This is a review of The Ultimate Hiker’s Gear Guide: Tools and Techniques to Hit the Trail, by Andrew Skurka, published by National Geographic. I don’t do many book reviews. I have uploaded close to 700 posts and pages to this site and I think there are only 5 or 6 book reviews.
There was a time when book reviews were the domain of newspapers and magazines with full time writers who reviewed books for their readership. The purpose of the reviews was to recommend good books and to warn readers about the poor ones, while at the same time providing feedback to the author.
Today this has changed. Retail websites, especially Amazon, allow their customers to post reviews and then the website calculates an overall rating base on customer feedback (i.e. 4.2 out of 5). Unfortunately on these websites, it is the rare reviewer who has any stated qualifications to provide a book review of value or worthy of consideration.
The other thing that has changed is the blogs (like this one) that post book reviews. How this usually works, is the publisher or author offers a free book in exchange for a review. There is no requirement for a positive review, but in my opinion a free item in exchange for a review makes an objective review very difficult for most people; although there are some folks who are completely truthful in their reviews.
Last month I received an email that National Geographic was looking to provide advance copies of The Ultimate Hiker’s Guide to some bloggers in exchange for a review and would I be interested. Well, I don’t do quid pro quo. So I wasn’t interested in a free advance copy. The book won’t be available until March 7th. However, I was planning on purchasing the book, having read the first edition several years ago. Based of this offer for a review, I was able to purchase a copy in advance, and I paid the full retail price. So let’s get on with the review.
Just got back from an extended camping trip in the desert in Nevada and my website had a bunch of “ping-backs” from this post by Andrew Skurka.
A ping-back is when another website refers a reader via a link. Andrew was very complementary about this website and Dave Chenault’s Bedrock and Paradox as blogs with some quality content, although not a lot of content, and both sites are not monetized; that is they do not generate income.
I hope the title of this post is catchy and might generate a bit of traffic to read it. My blog is mostly written for my kids and a handful of friends, as I have stated numerous times. I am under no illusion that I have any influence in the world of backpackers or adventurers and recognize the readership of this website is small. My hope is that I can inspire a handful of people to think about wilderness and our proper place in it, who in turn can encourage others to approach wilderness in an ethical manner. Perhaps we can create a renewed focus on Wilderness Ethics.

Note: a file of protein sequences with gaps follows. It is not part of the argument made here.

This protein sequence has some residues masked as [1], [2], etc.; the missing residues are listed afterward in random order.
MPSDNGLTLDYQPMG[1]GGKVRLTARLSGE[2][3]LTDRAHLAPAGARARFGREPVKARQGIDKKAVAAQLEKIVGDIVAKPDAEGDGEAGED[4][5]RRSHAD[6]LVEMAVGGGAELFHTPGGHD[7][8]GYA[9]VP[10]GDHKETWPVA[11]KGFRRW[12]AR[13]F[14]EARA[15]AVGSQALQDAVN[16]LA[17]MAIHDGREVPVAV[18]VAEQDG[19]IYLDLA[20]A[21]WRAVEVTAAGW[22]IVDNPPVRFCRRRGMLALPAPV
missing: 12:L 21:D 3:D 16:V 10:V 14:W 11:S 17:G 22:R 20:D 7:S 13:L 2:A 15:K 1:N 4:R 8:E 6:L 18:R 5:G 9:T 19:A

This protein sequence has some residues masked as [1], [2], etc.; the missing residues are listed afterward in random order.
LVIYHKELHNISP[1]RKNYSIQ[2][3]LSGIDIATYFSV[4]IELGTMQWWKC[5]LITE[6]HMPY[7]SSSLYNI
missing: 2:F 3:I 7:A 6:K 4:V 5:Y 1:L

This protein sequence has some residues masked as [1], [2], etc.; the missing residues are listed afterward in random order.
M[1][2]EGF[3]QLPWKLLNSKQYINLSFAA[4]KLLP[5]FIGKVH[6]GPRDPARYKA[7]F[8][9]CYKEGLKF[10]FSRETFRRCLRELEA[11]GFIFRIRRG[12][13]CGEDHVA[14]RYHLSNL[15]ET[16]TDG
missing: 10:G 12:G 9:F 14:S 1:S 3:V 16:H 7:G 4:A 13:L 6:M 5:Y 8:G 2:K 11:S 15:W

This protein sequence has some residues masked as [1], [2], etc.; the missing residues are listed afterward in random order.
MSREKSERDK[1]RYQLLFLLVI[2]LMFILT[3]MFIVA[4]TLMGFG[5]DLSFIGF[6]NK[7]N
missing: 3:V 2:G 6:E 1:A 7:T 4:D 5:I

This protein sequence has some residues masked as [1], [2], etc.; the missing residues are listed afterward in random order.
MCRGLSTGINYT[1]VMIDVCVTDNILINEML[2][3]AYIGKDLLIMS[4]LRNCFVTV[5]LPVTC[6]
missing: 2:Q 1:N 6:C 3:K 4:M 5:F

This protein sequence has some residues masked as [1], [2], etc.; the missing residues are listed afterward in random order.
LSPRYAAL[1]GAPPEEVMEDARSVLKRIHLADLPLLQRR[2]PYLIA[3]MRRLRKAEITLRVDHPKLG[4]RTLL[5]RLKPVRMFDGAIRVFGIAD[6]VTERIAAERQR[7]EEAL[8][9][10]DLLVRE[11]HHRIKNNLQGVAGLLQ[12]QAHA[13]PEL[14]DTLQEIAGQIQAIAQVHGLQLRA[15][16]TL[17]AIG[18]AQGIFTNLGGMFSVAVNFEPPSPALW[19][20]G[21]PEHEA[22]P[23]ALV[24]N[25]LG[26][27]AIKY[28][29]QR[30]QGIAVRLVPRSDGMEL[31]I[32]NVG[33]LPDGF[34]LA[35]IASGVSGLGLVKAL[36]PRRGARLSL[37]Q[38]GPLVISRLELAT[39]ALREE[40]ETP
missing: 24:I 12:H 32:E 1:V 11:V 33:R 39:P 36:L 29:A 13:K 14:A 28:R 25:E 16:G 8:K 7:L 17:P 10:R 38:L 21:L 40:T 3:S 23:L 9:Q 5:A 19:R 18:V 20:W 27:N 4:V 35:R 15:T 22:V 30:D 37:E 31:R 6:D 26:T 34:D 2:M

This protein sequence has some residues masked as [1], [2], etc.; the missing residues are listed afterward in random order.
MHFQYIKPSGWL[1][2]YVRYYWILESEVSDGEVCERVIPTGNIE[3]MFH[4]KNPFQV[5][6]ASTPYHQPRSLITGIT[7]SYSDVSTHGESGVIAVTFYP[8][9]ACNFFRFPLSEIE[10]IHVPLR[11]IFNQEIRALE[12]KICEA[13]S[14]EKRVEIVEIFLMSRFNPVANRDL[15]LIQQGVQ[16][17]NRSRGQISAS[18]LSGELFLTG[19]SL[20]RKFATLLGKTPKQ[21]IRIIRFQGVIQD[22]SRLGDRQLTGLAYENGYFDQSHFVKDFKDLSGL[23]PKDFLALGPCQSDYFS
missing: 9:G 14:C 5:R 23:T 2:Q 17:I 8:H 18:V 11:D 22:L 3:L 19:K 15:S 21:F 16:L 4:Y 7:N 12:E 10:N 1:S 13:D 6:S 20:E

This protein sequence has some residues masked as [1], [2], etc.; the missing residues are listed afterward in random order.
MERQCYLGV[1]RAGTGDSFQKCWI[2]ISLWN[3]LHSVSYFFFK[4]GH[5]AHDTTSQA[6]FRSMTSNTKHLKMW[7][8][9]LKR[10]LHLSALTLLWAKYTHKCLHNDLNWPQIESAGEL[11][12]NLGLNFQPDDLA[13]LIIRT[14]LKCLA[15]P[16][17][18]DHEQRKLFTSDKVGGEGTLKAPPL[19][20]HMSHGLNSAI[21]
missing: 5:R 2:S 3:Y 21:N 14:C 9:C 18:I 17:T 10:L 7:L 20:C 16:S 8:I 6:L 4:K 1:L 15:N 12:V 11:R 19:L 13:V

I don’t spend much time “surfing” the Internet. I use the Internet mostly as a research tool. There was a time, before the Internet, where research required copious amounts of time in libraries searching through microfiche, magazines, newspapers, and books. The Internet allows me do research quicker, freeing time to pursue activities that are my passion; mostly camping, hiking, and backpacking.
As I have written many times, I do enjoy reading a few outdoor blogs. In order to save time, I don’t bookmark these blogs and go to each one. Instead, I use a website that collects new posts from my favorite blogs. A single click pulls up all the new posts in chronological order. This way I can skim through them, pick the ones that interest me, and read them. This saves me time. As you know, I view time as something to save up and use on important things, which is mostly my outdoor endeavors. Time is a commodity; something tangible that can be saved and used in the future. I can bank time, just as one can save money for the future.
Over the past month I haven’t had time to read any of my favorite blogs. This evening I checked the list and found one post that was somewhat disturbing. The post was authored by Andrew Skurka, a well-known adventure hiker. I don’t know Andrew, and have never met him. I know who he is, have read his book, and read his blog. I am not an Andrew “fanboy” – that is, I don’t view him as some sort of personal hero. He does provide some honest and extremely useful information when it comes to lightweight backpacking.